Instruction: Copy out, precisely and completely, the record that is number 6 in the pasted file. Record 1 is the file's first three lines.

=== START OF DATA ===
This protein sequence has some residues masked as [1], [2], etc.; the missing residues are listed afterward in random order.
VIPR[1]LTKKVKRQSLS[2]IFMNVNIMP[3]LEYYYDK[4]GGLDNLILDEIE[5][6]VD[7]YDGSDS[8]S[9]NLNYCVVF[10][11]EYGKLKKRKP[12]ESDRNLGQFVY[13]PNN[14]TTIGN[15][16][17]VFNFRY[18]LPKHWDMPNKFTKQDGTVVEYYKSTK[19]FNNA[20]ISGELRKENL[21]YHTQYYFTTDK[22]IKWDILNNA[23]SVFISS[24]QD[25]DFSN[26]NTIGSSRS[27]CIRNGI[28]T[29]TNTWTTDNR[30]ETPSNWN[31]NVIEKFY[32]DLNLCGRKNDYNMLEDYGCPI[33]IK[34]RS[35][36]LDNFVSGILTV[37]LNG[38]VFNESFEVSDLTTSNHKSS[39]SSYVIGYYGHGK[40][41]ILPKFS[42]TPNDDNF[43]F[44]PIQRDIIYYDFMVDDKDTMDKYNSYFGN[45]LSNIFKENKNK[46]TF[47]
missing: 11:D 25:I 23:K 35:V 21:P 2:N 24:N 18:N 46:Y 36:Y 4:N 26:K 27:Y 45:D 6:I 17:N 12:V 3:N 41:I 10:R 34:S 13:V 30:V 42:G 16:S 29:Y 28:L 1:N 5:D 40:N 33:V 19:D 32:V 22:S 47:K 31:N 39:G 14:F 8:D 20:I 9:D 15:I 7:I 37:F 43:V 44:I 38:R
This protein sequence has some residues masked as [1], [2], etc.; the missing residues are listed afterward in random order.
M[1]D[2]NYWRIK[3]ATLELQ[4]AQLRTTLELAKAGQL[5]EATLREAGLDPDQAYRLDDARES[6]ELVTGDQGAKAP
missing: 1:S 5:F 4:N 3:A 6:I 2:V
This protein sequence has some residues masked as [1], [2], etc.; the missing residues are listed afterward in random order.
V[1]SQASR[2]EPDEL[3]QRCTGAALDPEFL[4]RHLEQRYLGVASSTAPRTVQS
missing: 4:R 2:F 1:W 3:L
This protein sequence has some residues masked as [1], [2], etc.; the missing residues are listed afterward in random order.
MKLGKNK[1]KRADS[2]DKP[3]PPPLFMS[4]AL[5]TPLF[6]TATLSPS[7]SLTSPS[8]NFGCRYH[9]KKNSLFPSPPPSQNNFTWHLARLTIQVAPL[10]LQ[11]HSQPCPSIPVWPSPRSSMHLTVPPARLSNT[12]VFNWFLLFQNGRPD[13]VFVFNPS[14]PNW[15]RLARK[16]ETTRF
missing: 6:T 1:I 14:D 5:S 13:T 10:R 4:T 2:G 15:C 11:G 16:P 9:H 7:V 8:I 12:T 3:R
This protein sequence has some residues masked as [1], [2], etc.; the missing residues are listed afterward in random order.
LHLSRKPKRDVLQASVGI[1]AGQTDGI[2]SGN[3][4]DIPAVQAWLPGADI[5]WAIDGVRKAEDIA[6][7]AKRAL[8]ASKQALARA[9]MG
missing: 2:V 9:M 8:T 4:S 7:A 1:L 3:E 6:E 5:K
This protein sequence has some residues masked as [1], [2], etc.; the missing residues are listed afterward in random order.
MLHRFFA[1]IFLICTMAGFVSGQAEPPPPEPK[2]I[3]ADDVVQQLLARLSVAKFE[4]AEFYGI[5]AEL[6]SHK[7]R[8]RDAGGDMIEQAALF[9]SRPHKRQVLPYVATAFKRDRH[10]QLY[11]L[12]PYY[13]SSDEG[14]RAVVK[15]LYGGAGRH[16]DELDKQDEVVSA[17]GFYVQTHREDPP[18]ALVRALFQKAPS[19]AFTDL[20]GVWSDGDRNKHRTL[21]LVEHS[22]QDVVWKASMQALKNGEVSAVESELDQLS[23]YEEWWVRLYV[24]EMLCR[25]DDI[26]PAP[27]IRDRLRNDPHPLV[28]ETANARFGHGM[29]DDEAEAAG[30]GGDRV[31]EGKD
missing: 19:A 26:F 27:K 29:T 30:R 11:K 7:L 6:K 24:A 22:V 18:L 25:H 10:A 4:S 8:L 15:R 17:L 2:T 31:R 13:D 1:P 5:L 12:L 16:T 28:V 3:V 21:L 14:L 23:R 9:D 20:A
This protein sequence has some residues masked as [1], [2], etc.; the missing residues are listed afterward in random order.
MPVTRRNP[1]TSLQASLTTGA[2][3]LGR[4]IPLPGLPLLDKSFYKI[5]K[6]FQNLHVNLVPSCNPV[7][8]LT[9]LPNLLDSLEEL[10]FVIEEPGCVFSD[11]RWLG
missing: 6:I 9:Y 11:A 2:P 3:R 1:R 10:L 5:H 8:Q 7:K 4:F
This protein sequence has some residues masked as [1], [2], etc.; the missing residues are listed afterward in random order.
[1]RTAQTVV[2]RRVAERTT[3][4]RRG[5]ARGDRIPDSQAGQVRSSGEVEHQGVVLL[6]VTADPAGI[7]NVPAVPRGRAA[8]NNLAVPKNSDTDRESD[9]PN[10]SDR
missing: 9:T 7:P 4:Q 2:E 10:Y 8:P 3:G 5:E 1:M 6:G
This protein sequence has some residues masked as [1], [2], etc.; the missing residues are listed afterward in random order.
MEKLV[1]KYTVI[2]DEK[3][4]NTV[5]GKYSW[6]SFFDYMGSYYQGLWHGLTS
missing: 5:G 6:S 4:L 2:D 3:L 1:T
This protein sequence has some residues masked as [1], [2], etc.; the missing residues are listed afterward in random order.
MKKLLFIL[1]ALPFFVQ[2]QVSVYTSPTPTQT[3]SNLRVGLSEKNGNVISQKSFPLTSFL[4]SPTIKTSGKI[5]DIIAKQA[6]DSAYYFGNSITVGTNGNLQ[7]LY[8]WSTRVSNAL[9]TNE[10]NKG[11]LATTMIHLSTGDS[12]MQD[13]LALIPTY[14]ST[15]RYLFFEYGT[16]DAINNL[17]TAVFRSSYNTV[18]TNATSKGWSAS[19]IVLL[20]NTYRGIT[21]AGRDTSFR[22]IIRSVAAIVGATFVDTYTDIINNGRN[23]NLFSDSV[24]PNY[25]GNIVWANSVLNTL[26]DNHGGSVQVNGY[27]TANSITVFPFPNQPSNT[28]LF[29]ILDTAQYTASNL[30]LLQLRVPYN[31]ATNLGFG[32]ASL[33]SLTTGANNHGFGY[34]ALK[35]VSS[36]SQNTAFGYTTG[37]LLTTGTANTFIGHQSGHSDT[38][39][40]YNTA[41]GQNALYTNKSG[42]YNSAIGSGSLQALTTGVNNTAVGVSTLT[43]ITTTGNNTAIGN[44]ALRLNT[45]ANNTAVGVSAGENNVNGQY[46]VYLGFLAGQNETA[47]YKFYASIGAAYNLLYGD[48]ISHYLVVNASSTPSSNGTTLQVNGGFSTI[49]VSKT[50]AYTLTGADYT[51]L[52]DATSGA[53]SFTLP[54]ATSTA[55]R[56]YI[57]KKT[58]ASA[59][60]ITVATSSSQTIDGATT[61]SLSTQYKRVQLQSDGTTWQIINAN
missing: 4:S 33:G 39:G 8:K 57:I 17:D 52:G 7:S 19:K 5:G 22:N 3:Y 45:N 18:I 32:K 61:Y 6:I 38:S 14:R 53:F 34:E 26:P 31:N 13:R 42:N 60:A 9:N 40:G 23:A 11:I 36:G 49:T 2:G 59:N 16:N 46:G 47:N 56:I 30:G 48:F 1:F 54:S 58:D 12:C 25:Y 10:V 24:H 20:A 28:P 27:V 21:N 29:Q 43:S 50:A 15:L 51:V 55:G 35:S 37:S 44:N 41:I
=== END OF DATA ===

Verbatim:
This protein sequence has some residues masked as [1], [2], etc.; the missing residues are listed afterward in random order.
MLHRFFA[1]IFLICTMAGFVSGQAEPPPPEPK[2]I[3]ADDVVQQLLARLSVAKFE[4]AEFYGI[5]AEL[6]SHK[7]R[8]RDAGGDMIEQAALF[9]SRPHKRQVLPYVATAFKRDRH[10]QLY[11]L[12]PYY[13]SSDEG[14]RAVVK[15]LYGGAGRH[16]DELDKQDEVVSA[17]GFYVQTHREDPP[18]ALVRALFQKAPS[19]AFTDL[20]GVWSDGDRNKHRTL[21]LVEHS[22]QDVVWKASMQALKNGEVSAVESELDQLS[23]YEEWWVRLYV[24]EMLCR[25]DDI[26]PAP[27]IRDRLRNDPHPLV[28]ETANARFGHGM[29]DDEAEAAG[30]GGDRV[31]EGKD
missing: 19:A 26:F 27:K 29:T 30:R 11:K 7:L 6:K 24:A 22:V 18:L 25:H 10:A 4:S 8:L 15:R 17:L 2:T 31:R 13:D 1:P 5:L 12:L 16:T 28:V 3:V 21:L 14:L 23:R 9:D 20:A